Emperor Bird-of-paradise Paradisaea guilielmi


Justification of Red List category
Although locally common, this species has a small range that is experiencing ongoing habitat loss and degradation. It is therefore listed as Near Threatened.

Population justification
The population size of this species has not been quantified, but it is described as fairly common (Frith and Beehler 1998).

Trend justification
Although it is reported to be tolerant of secondary and degraded forest (Coates 1990, Frith and Beehler 1998, W. Betz in litt. 1999), forest degradation around Boana village has led to a major decline, coincident with an increase in Raggiana Bird-of-paradise P. raggiana (P. Gregory in litt. 1999).
There are no data on population trends; however, the species is suspected to undergo a slow decline owing to habitat degradation by clearance for subsistence gardens by the growing local population. Remote sensing data (Global Forest Watch 2022, based on data from Hansen et al. [2013] and methods disclosed therein) indicate that in the three generations to 2021, forest cover extent in the species' mapped range reduced by c.5% and this is suspected to have had an approximately proportional impact on the population size. Such rates of reduction are suspected to continue into the future. The species is replaced in degraded forest by P. raggiana and P. minor.

Distribution and population

Paradisaea guilielmi is endemic to the Huon peninsula of Papua New Guinea where it is widespread and relatively common. At lower elevations it has been replaced in the east of its range by P. raggiana and in the west by P. minor (Beehler and Pratt 2016).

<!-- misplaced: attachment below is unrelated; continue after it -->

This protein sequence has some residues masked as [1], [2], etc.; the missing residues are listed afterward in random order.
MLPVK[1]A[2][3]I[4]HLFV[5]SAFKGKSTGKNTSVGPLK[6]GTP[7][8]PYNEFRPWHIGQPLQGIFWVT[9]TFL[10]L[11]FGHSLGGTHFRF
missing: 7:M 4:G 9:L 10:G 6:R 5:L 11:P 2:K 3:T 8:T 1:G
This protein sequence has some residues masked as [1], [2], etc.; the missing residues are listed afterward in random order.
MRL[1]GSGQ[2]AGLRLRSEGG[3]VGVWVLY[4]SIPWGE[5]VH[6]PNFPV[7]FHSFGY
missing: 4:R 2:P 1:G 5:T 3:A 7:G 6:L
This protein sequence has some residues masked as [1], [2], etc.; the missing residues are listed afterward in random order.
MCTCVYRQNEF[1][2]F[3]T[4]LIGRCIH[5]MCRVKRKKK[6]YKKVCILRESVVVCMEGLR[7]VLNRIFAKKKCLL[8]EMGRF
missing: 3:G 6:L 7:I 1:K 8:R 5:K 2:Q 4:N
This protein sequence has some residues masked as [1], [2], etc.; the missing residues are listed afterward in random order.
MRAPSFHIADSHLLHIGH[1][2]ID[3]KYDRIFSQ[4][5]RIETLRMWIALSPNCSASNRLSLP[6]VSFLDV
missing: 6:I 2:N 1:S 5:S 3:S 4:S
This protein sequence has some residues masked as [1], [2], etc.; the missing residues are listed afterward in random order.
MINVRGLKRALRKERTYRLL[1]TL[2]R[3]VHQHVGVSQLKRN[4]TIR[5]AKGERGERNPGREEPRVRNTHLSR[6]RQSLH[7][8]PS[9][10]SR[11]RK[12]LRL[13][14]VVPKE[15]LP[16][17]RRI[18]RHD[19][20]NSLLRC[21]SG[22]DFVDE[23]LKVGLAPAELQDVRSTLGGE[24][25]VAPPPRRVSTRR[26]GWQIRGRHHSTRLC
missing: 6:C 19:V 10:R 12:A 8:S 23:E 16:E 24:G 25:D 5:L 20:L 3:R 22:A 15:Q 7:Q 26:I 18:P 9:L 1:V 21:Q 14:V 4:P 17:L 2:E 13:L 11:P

It inhabits forest from 670-1,350 m, sometimes from 450-1,500 m, throughout the peninsula (Frith and Beehler 1998). It is occasionally also found in gardens and shade coffee plantations (Beehler and Pratt 2016). Nests are deep cups made of vines and tendrils, lined with leaves, with a clutch size of 1-2 eggs (Pratt and Beehler 2015).


The principal threat to this species is forest loss and degradation; the latter appears to bring it into contact with the competitively dominant P. raggiana, which eventually replaces it. There appears to be a small demand for its plumes by local people and traders, but leks still survive within villages (W. Betz in litt. 1999) and this is not thought to be contributing to population declines.

Conservation actions

Conservation Actions Underway
CITES Appendix II. No direct action is known.

Conservation Actions Proposed
Regularly monitor the population at selected sites. Further research its reported tolerance of degraded forest, and its interactions with P. raggiana. Protect significant areas of remaining primary forest on the Huon peninsula.


Text account compilers
Berryman, A.

Betz, W. & Gregory, P.

Recommended citation
BirdLife International (2024) Species factsheet: Paradisaea guilielmi. Downloaded from https://datazone.birdlife.org/species/factsheet/emperor-bird-of-paradise-paradisaea-guilielmi on 01/03/2024.
Recommended citation for factsheets for more than one species: BirdLife International (2024) IUCN Red List for birds. Downloaded from https://datazone.birdlife.org on 01/03/2024.